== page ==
Caroline's provides jazz, blues, diversity
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It's late Friday afternoon – two hours before Caroline's Jazz Club opens – and bar manager Michael Williams is preparing for the long night ahead. He let me come in anyway and we immediately fell into deep conversation.
Williams tended bar for three years at Caroline's, 401 S. 2nd St., a medium-sized jazz club owned by Caroline Rubitsky that opened in 2000. For most of his adult life, Williams worked in hospitality, including as a doorman at The Pfister.
"I've always enjoyed working with people," says Williams. "I try to shake everyone's hand who comes in. Find out why they're here."
Williams grew up in a middle class family on Milwaukee's North Side. His mother was a nurse, and his father, a jazz lover, worked in numerous positions in the Milwaukee Public Schools including as the principal of John Marshall High School. He also tended bar part time at a North Side bar.
I order a beer, but Williams tells me he's an "old school" bartender and says he likes to make martinis, Manhattans and Old Fashioneds.
"I make a good one," he says, referring to his Old Fashioneds. "With whiskey or brandy."
Caroline's has three beers on tap from neighbor Milwaukee Brewing Company: Love Rock, Louie's Demise and Pull Chain. Rubitsky says she made a very conscious decision not to serve food – or have a pool table or dart boards.
"We're here for the music," she says.
Caroline's is open three nights a week: Wednesdays is open mic night; Fridays and Saturdays feature live blues or jazz. Soon, Thursday nights featuring Latin jazz will start up again.
Most of the musicians who perform at Caroline's are local, meaning they currently live in town or did at one time. Caroline's is one of two jazz clubs in the area – the other being The Jazz Estate, 2423 N. Murray Ave.
Caroline's is twice as large as it was once upon a time. One room features a large, circular bar and the adjoining space has a small stage and a dozen or so tables. The low lighting and vintage-looking carpeting contribute to the warm and inviting space. The dark walls makes the stained glass stand out and the crown molding, added by Rubitsky, provides vintage charm.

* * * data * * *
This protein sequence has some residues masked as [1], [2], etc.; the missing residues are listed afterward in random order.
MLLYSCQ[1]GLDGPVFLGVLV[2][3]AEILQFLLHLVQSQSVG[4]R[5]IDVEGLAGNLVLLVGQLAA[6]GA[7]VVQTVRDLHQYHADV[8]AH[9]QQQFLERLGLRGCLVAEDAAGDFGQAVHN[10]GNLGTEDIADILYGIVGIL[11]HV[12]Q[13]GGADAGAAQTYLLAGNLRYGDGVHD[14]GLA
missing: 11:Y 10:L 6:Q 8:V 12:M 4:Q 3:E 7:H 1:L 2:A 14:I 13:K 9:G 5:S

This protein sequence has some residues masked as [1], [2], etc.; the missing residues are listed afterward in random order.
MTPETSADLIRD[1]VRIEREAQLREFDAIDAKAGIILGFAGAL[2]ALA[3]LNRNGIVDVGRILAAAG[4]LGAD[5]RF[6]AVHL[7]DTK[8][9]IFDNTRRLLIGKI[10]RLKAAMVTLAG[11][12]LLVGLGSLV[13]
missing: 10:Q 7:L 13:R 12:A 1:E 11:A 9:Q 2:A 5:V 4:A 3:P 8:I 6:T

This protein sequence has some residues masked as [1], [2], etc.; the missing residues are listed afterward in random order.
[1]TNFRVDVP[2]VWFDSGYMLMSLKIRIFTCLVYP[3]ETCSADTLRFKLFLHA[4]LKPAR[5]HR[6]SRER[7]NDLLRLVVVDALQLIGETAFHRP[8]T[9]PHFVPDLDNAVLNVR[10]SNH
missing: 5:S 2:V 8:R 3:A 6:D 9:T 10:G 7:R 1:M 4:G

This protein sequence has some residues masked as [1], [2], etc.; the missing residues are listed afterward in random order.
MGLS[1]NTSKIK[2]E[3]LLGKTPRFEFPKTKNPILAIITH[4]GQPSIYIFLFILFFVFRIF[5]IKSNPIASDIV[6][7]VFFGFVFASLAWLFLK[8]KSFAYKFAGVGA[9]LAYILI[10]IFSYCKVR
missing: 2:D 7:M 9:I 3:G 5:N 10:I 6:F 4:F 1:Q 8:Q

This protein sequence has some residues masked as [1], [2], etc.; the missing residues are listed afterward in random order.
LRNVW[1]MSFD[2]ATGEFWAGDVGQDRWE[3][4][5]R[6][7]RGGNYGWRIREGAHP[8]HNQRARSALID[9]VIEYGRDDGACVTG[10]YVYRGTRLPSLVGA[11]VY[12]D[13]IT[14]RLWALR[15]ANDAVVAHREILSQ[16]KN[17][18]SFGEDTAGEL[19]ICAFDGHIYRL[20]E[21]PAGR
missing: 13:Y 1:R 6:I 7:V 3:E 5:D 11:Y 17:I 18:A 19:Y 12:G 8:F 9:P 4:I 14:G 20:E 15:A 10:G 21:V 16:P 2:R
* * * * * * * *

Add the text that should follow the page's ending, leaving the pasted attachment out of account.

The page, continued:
"I wasn't going for anything too specific," she says. "It's a little funky."
As a music lover and the wife of jazz musician Paul Spencer since 1987, opening a jazz club was a natural fit for Rubitsky.
"I love all music, but jazz really frees your mind," she says. "It's spacious for me."
Williams says Rubitsky's love for the music, and the musicians, is apparent to everyone who knows her. His mission from behind the bar, aside from providing memorable service and drinks, is to educate people on the sometimes misunderstood genre.
"Jazz education is important," he says. "I like to help people feel like insiders. Jazz shouldn't be intellectually inaccessible for anyone."
As the conversation goes on, we feel more comfortable and start talking, really talking, about racial issues in Milwaukee. Williams says his family had white friends and he was raised to accept different types of people.
"We have a very diverse venture here," says Williams. "That's how jazz is. It unites the races. It brings people together. The jazz family here, and Caroline, have always made me feel comfortable, like I fit in."
Caroline's is Rubitsky's second bar. She owned one with some friends in Oshkosh while attending graduate school at the University of Wisconsin-Oshkosh.
"I never wanted to own a bar again," she says.
But when Sal Monreal, who now owns The New Yorker Bar in Downtown Milwaukee, told her he was going to sell the bar, Rubitsky didn't want it to close because she enjoyed spending time there. So she took it over.
When not consumed with the bar, Rubitsky restores houses, mostly in Sherman Park, a neighborhood she describes as an "architectural Disneyland." She learned her skills from her dad and her grandfather, who was a boat builder.
"As kids we grew up with projects and tools," she says. "That was our fun."
A fair share of people who come to Caroline's are from Chicago. Rubitsky says it's because the music is good, parking is easy and the drinks are cheap. She also credits Facebook as an integral part of the bar's success, much to her surprise.
"I used to laugh about Facebook when I heard about it," she says. "Now I think it's phenomenal."
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